- Employers must pay workers for breaks lasting 20 minutes or less, the 3rd U.S. Circuit Court of Appeals has ruled (Secretary United States Department of Labor v. American Future Systems, Inc., No. 16-2685 (3rd Cir., Oct. 13, 2017)). The opinion came in a Fair Labor Standards Act (FLSA) suit filed by sales representatives at American Future Systems, doing business as Progressive Business Publications (PBP). The reps were paid only for time spent logged into their computers; any time away that lasted longer than 90 seconds became unpaid.
- Federal regulations say that breaks of 20 minutes or less are compensable (see 29 CFR 785.18) but PBP argued that it didn't provide "breaks;" rather, it maintained an arrangement called "flex time" that allowed workers to go off the clock whenever they wanted, for any reason. The court, however, was not persuaded; that's an arrangement that "forces employees to choose between such basic necessities as going to the bathroom or getting paid unless the employee can sprint from computer to bathroom, relieve him or herself while there, and then sprint back to his or her computer in less than ninety seconds." Docking the pay of employees who can't manage to do that is "absolutely contrary to the FLSA," the court said.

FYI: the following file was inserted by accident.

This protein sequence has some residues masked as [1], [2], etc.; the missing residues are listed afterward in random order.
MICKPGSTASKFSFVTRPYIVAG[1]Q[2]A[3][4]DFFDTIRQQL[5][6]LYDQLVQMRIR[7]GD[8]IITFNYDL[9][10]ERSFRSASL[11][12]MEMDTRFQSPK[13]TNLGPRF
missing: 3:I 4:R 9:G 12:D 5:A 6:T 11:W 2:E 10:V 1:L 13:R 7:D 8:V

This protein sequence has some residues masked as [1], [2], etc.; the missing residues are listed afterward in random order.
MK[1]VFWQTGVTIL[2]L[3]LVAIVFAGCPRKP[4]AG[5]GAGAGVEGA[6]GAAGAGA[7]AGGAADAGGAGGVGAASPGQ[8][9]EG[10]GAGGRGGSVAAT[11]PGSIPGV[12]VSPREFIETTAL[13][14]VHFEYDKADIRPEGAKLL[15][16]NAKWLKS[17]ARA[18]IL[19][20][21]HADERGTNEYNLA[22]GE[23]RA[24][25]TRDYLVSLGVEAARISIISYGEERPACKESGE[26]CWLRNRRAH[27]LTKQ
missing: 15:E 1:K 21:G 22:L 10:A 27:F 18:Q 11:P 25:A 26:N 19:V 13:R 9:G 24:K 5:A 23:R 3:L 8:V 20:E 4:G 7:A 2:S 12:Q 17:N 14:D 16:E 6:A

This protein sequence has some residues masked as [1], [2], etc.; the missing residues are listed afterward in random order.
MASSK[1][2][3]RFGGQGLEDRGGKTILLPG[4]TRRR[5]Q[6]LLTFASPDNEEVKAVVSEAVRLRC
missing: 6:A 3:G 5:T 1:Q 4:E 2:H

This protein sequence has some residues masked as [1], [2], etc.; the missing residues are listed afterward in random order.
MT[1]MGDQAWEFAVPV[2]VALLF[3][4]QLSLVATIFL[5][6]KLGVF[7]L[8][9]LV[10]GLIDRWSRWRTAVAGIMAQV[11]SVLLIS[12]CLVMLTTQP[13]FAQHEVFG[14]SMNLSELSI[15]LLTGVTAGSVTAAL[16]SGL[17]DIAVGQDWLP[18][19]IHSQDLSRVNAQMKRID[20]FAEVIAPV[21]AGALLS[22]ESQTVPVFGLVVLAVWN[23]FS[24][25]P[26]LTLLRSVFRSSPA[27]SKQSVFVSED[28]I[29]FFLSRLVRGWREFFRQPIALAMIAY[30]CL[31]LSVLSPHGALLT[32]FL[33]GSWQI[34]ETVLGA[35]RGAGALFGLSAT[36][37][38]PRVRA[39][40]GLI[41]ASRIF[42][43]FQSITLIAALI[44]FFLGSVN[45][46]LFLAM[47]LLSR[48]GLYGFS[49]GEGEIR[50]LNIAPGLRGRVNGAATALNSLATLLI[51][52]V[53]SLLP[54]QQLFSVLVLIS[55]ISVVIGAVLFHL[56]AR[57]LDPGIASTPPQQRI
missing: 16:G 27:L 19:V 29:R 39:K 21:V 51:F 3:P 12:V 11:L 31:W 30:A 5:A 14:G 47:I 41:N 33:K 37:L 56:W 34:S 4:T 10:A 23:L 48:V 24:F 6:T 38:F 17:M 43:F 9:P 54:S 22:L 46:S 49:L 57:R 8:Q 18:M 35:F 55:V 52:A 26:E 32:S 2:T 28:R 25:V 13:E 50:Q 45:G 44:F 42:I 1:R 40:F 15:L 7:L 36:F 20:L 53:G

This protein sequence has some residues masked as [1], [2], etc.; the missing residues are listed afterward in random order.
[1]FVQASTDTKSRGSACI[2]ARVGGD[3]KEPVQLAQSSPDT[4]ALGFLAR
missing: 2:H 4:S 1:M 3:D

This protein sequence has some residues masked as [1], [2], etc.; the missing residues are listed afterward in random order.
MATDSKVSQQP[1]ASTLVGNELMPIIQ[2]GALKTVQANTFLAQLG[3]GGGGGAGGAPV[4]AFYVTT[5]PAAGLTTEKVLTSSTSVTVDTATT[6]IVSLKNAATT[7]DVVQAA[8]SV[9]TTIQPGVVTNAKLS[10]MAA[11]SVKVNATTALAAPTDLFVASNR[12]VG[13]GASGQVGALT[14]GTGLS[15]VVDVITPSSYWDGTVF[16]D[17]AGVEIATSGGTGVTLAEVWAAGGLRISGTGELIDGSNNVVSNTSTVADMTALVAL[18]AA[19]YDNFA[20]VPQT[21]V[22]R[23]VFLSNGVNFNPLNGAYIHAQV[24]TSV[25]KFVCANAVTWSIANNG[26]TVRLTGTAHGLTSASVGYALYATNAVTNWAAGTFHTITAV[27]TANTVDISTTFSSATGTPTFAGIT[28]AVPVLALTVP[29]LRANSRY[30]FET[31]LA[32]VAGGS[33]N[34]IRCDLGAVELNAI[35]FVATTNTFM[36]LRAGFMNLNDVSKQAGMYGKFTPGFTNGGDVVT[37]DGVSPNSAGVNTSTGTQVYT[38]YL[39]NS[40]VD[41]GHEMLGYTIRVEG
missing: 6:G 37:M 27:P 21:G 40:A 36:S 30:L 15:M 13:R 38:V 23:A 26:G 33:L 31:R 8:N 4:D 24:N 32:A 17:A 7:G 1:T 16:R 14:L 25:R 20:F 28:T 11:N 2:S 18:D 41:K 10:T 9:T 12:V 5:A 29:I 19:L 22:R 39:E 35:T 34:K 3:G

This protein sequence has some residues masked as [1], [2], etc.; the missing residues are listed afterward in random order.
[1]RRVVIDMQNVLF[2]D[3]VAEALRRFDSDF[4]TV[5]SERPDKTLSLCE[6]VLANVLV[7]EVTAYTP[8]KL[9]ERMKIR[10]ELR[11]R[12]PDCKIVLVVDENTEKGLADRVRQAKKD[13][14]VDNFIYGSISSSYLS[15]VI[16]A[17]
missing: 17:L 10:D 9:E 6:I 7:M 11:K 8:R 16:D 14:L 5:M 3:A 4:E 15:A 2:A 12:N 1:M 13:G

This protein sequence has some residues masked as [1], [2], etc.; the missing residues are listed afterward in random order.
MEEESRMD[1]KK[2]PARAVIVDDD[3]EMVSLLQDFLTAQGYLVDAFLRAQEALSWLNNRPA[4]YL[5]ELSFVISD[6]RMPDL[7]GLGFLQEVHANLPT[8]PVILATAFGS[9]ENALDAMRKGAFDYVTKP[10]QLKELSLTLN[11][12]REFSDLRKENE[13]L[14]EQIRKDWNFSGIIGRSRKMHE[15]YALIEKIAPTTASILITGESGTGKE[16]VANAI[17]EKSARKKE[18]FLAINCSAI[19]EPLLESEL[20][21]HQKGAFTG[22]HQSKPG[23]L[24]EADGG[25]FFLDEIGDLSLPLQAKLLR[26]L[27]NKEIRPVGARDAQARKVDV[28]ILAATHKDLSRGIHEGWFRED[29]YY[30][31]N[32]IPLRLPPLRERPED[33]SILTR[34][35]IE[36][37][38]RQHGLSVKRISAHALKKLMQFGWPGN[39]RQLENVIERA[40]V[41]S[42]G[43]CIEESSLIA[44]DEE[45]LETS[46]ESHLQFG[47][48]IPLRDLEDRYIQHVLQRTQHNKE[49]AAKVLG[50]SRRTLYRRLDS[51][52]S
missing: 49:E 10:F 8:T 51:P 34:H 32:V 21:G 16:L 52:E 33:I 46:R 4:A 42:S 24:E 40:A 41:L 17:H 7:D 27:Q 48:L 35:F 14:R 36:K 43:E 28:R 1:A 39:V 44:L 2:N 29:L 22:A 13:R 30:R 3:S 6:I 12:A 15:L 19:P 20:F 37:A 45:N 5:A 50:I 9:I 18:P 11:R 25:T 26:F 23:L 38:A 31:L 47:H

Ruling in the employees' favor, the 3rd Circuit upheld a lower court's summary judgment for them. That court had previously found the employer liable for least $1.75 million in back wages and damages, according to the U.S. Department of Labor (DOL). The ruling applies in Delaware, New Jersey, Pennsylvania and the Virgin Islands.
The employer in this case argued that the bright-line, 20-minute rule doesn't work in the real world. It could result in employees taking as many paid 19-minute breaks as they desire, for which the employer will be forced to pay them, PBP said.
The court acknowledged this possibility but said that, as with many FLSA issues, companies are free to set rules and enforce them. If an employee violates an employer's break policy and repeatedly takes 19-minute breaks, the employer’s recourse isn't to withhold pay; it's to discipline, up to and including termination, the court said. Experts often recommend the same course of action when an employee performs unauthorized overtime or works through what is supposed to be an unpaid lunch break. Pay, but discipline. And if the misconduct continues, terminate.
Also, while not discussed in the 3rd Circuit's opinion, employers should note that DOL requires that these paid breaks be counted as hours worked for overtime calculations. And, as is always the case, employers must know whether any state or local laws mandate employee breaks or include different compensation requirements.